Colorado Springs News, Sports & Business

Recent Kansas editorials

Associated Press Updated: September 16, 2014 at 8:30 am

The Kansas City Star, Sept. 14

Keep renewable energy mandate and benefits of wind power:

Despite Gov. Sam Brownback's sudden lack of support for it, the renewable energy mandate in Kansas deserves to be kept in place.

The Renewable Portfolio Standard (RPS) requires the state to get at least 20 percent of its electric power from sources such as the sun and wind by 2020. It has created thousands of jobs in the wind industry, provided new income to farmers and kept electricity prices in check for utility customers since bipartisan approval by the Kansas Legislature in 2009.

Unfortunately, its few enemies are rich and influential in the strong-arm kind of way when it comes to lavishing campaign contributions on lawmakers.

Opponents include special interest groups that financially benefit from the dominance of coal and other polluting fossil fuels (hello, Koch Industries) as well as conservative lobbying groups such as the American Legislative Exchange Council, Americans for Prosperity (a Koch-funded group) and the Kansas Chamber of Commerce.

The newest threat to the clean-energy RPS comes from someone with plenty of political clout.

In recent weeks, Brownback has indicated he has thrown in his lot with enemies of the rules, and will work to repeal them if he's re-elected this fall.

The fact that Brownback would take this position on an issue that has benefited so many Kansans undermines his credibility as someone looking out for consumers, not special interests.

Democrat Paul Davis, Brownback's opponent, has the right answer. "I will veto a bill that repeals our RPS," he said during his State Fair debate with the governor in Hutchinson last weekend.

At the time, Brownback ducked the issue, saying, "Let's see if a bill gets to my desk."

That's not leadership. In fact, just days earlier, Brownback had conceded he was open to the idea of the repeal, talking about how interested parties could come together to hasten the demise of the RPS.

But why would the wind industry, in particular, want to do that? Remember, this is a state law that is working exactly as intended.

It has brought jobs to Kansas, something Brownback and other GOP lawmakers purport to be interested in.

It has helped farmers who receive lease payments when wind turbines are placed on their properties, part of the reason several rural GOP lawmakers defend the RPS.

And the rules have not led to an explosion in electricity rates, despite reckless statements to the contrary by some state lawmakers.

Instead, as the Kansas Corporation Commission has found, the cost of the renewable mandate actually accounted for only about 2 percent of the cost of electricity in the state.

Want to see a true driving force behind higher utility expenses? Consider the hundreds of millions of dollars spent to install modern equipment at coal-fired power plants to slash the harmful pollution they belch into the air.

Repeated attempts in the Legislature to repeal the standard have not succeeded. Most recently that was because of some brave opposition by Republican lawmakers in the 2014 session. For that stance, at least six House members were targeted for defeat in August primaries. All won.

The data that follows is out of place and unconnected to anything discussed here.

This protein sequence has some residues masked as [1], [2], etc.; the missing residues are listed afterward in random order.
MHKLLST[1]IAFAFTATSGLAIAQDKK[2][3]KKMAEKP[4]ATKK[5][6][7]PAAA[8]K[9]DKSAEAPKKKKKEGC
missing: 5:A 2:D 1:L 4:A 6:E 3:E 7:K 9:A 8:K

Brownback should retreat from his current stance and go back to playing a more familiar and positive role for Kansans, the one where he's been a champion of wind power, especially in a state known as the Saudi Arabia of wind.

The energy standard needs to be retained, and even strengthened with requirements for using more renewable power in the future.

___

The Salina Journal, Sept. 10

Harry Reid Harry Reid Harry Reid:

One of Kansas U.S. Senate candidate Greg Orman's chief campaign points is that Washington has become more about partisan politics and not at all about solving the nation's problems.

So it was more than odd — embarrassing, actually — when Sen. Pat Roberts, the man Orman hopes to defeat in November's election, went way out of his way during their debate at the Kansas State Fair to validate Orman's point.

No matter the topic or question, Roberts repeated his mantra ad nauseam: Harry Reid, Harry Reid, Harry Reid — with an ample supply of "Obamas" and "Hillary Clintons" thrown in. That and accusing Orman, an independent, of being a liberal, were about all Roberts had to offer.

It got so bad that whenever Roberts was asked a question, some in the crowd started mocking the senator by yelling the name of Reid, D-Utah, the Senate Majority leader.

Roberts has been in Washington as long as Orman has been alive. He has to be more knowledgeable than Orman, and he could have used that superior knowledge to his advantage to appear more statesmanlike, above the fray and in charge. Instead, he went for the low blow and ended up hurting himself.

Harry, Hillary and Obama are the red meat of the hardcore conservatives, whom Roberts already has locked up. What he needs is the people who are more likely to vote for Orman, independents and moderate Republicans.

But instead of courting those voters, he went out of his way to offend them. His tactic showed a lack of respect for Kansas voters, as if we can be persuaded with just a few code words. Give us more credit than that.